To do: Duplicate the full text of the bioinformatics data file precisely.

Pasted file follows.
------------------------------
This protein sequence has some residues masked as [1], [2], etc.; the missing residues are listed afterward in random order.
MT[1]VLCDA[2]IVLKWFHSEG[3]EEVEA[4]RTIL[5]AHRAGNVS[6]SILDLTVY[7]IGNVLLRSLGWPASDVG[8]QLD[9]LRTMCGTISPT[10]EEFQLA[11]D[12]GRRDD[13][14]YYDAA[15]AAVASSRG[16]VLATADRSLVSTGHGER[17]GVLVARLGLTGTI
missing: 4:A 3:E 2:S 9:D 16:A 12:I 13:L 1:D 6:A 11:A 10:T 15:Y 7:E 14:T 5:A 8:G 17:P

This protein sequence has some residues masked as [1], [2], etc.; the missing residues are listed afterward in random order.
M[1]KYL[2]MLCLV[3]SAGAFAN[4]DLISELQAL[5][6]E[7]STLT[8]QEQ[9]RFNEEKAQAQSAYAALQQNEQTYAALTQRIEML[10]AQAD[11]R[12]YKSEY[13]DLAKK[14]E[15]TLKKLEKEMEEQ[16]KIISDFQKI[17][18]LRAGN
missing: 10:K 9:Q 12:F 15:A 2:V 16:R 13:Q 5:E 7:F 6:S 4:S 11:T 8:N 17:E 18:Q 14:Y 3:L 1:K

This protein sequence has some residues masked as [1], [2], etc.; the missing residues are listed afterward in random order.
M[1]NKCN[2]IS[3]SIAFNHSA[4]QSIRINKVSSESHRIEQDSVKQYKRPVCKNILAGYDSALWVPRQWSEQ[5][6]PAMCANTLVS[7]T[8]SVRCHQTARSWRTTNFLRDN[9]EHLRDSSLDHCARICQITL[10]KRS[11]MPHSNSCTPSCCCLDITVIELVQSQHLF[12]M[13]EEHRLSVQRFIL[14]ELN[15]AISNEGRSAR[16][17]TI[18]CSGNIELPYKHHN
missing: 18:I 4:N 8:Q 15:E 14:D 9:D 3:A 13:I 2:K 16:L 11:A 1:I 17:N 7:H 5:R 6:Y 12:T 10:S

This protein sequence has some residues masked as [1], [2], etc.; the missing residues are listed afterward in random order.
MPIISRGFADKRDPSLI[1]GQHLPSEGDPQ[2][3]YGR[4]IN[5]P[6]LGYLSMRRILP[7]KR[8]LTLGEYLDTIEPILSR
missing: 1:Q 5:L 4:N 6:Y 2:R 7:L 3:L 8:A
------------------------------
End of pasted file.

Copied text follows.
This protein sequence has some residues masked as [1], [2], etc.; the missing residues are listed afterward in random order.
MT[1]VLCDA[2]IVLKWFHSEG[3]EEVEA[4]RTIL[5]AHRAGNVS[6]SILDLTVY[7]IGNVLLRSLGWPASDVG[8]QLD[9]LRTMCGTISPT[10]EEFQLA[11]D[12]GRRDD[13][14]YYDAA[15]AAVASSRG[16]VLATADRSLVSTGHGER[17]GVLVARLGLTGTI
missing: 4:A 3:E 2:S 9:D 16:A 12:I 13:L 1:D 6:A 11:A 10:T 15:Y 7:E 14:T 5:A 8:G 17:P

This protein sequence has some residues masked as [1], [2], etc.; the missing residues are listed afterward in random order.
M[1]KYL[2]MLCLV[3]SAGAFAN[4]DLISELQAL[5][6]E[7]STLT[8]QEQ[9]RFNEEKAQAQSAYAALQQNEQTYAALTQRIEML[10]AQAD[11]R[12]YKSEY[13]DLAKK[14]E[15]TLKKLEKEMEEQ[16]KIISDFQKI[17][18]LRAGN
missing: 10:K 9:Q 12:F 15:A 2:V 16:R 13:Q 5:E 7:F 6:S 4:S 11:T 8:N 17:E 18:Q 14:Y 3:L 1:K

This protein sequence has some residues masked as [1], [2], etc.; the missing residues are listed afterward in random order.
M[1]NKCN[2]IS[3]SIAFNHSA[4]QSIRINKVSSESHRIEQDSVKQYKRPVCKNILAGYDSALWVPRQWSEQ[5][6]PAMCANTLVS[7]T[8]SVRCHQTARSWRTTNFLRDN[9]EHLRDSSLDHCARICQITL[10]KRS[11]MPHSNSCTPSCCCLDITVIELVQSQHLF[12]M[13]EEHRLSVQRFIL[14]ELN[15]AISNEGRSAR[16][17]TI[18]CSGNIELPYKHHN
missing: 18:I 4:N 8:Q 15:E 14:D 9:D 3:A 13:I 2:K 16:L 11:A 1:I 17:N 7:H 5:R 6:Y 12:T 10:S

This protein sequence has some residues masked as [1], [2], etc.; the missing residues are listed afterward in random order.
MPIISRGFADKRDPSLI[1]GQHLPSEGDPQ[2][3]YGR[4]IN[5]P[6]LGYLSMRRILP[7]KR[8]LTLGEYLDTIEPILSR
missing: 1:Q 5:L 4:N 6:Y 2:R 7:L 3:L 8:A